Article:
Indonesia COVID-19 UPDATE: As of 29 June, Indonesia has reported 55,092 cases, the highest in Southeast Asia, surpassing Singapore since June 17th. In terms of death numbers, Indonesia ranks sixth in Asia with 2,805 deaths.
However, after review there is evidence that the number of deaths may be much higher than what’s been reported. Many who died with acute COVID-19 symptoms were never even confirmed or tested, therefore never recorded in the official death figure.
Furthermore, Indonesia has only tested 782,383 individuals against its 273 million population so far. That’s only 2,861 tests per million, making it one of the lowest testing rates in the world.
Instead of implementing a nationwide lockdown, the government had approved large-scale social restrictions (Indonesian: Pembatasan Sosial Berskala Besar, abbreviated as PSBB) for some regencies and cities. Starting from late May, they begin to apply New Normal, alongside with another green and yellow zone regions. This policy received a lot of criticism and is considered as a disaster because cases are still increasing.
Indonesia COVID-19 UPDATE Charts and Maps
Indonesia COVID-19 UPDATE Common Q&A
- Is it harder to exercise while wearing a mask? A commentary published this month on the website of the British Journal of Sports Medicine points out that covering your face during exercise “comes with issues of potential breathing restriction and discomfort” and requires “balancing benefits versus possible adverse events.” Masks do alter exercise, says Cedric X. Bryant, the president, and chief science officer of the American Council on Exercise, a nonprofit organization that funds exercise research and certifies fitness professionals. “In my personal experience,” he says, “heart rates are higher at the same relative intensity when you wear a mask.” Some people also could experience lightheadedness during familiar workouts while masked, says Len Kravitz, a professor of exercise science at the University of New Mexico.
- I’ve heard about a treatment called dexamethasone. Does it work? The steroid, dexamethasone, is the first treatment shown to reduce mortality in severely ill patients, according to scientists in Britain. The drug appears to reduce inflammation caused by the immune system, protecting the tissues. In the study, dexamethasone reduced deaths of patients on ventilators by one-third and deaths of patients on oxygen by one-fifth.
- Does the asymptomatic transmission of Covid-19 happen? So far, the evidence seems to show it does. A widely cited paper published in April suggests that people are most infectious about two days before the onset of coronavirus symptoms and estimated that 44 percent of new infections were a result of transmission from people who were not yet showing symptoms. Recently, a top expert at the World Health Organization stated that transmission of the coronavirus by people who did not have symptoms was “very rare,” but she later walked back that statement.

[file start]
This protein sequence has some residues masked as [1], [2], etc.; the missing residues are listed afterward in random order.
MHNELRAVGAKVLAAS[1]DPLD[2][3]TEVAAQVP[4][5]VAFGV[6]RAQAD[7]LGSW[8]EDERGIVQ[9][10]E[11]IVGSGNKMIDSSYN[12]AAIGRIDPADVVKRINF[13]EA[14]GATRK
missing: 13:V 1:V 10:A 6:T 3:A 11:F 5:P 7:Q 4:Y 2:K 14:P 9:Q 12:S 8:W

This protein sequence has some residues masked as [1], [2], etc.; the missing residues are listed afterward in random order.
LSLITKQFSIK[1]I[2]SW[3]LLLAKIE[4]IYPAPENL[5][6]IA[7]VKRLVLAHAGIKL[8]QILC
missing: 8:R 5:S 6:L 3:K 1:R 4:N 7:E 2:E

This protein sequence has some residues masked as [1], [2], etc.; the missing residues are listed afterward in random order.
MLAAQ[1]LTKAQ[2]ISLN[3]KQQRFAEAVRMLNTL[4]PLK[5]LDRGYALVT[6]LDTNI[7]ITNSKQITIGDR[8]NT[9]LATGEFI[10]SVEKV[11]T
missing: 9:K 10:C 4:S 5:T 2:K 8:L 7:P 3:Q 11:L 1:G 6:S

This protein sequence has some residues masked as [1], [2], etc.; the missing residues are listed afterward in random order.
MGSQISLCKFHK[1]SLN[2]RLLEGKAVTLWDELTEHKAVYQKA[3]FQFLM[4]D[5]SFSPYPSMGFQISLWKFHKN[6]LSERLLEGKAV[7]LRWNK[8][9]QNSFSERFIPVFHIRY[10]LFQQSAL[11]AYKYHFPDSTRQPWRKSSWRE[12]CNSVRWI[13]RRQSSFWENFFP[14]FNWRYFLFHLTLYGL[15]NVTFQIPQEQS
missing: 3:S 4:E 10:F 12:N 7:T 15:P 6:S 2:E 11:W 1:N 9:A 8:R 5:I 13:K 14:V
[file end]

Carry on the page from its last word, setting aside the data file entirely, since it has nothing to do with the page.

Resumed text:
- What’s the risk of catching coronavirus from a surface? Touching contaminated objects and then infecting ourselves with the germs is not typically how the virus spreads. But it can happen. A number of studies of flu, rhinovirus, coronavirus, and other microbes have shown that respiratory illnesses, including the new coronavirus, can spread by touching contaminated surfaces, particularly in places like daycare centers, offices, and hospitals. But a long chain of events has to happen for the disease to spread that way. The best way to protect yourself from coronavirus — whether it’s a surface transmission or close human contact — is still social distancing, washing your hands, not touching your face, and wearing masks.
- How does blood type influence coronavirus? A study by European scientists is the first to document a strong statistical link between genetic variations and Covid-19, the illness caused by the coronavirus. Having Type A blood was linked to a 50 percent increase in the likelihood that a patient would need to get oxygen or to go on a ventilator, according to the new study.
- What are the symptoms of coronavirus? Common symptoms include fever, a dry cough, fatigue, and difficulty breathing or shortness of breath. Some of these symptoms overlap with those of the flu, making detection difficult, but runny noses and stuffy sinuses are less common. The C.D.C. has also added chills, muscle pain, sore throat, headache, and a new loss of the sense of taste or smell as symptoms to look out for. Most people fall ill five to seven days after exposure, but symptoms may appear in as few as two days or as many as 14 days.
- How can I protect myself while flying? If air travel is unavoidable, there are some steps you can take to protect yourself. Most important: Wash your hands often, and stop touching your face. If possible, choose a window seat. A study from Emory University found that during flu season, the safest place to sit on a plane is by a window, as people sitting in window seats had less contact with potentially sick people. Disinfect hard surfaces. When you get to your seat and your hands are clean, use disinfecting wipes to clean the hard surfaces at your seat like the head and armrest, the seatbelt buckle, the remote, screen, seatback pocket, and the tray table. If the seat is hard and nonporous or leather or pleather, you can wipe that down, too. (Using wipes on upholstered seats could lead to a wet seat and spreading of germs rather than killing them.)
- What should I do if I feel sick? If you’ve been exposed to the coronavirus or think you have and have a fever or symptoms like a cough or difficulty breathing, call a doctor. They should give you advice on whether you should be tested, how to get tested, and how to seek medical treatment without potentially infecting or exposing others.
If you have any questions or concerns please do not hesitate to message me and I will get back to you as soon as possible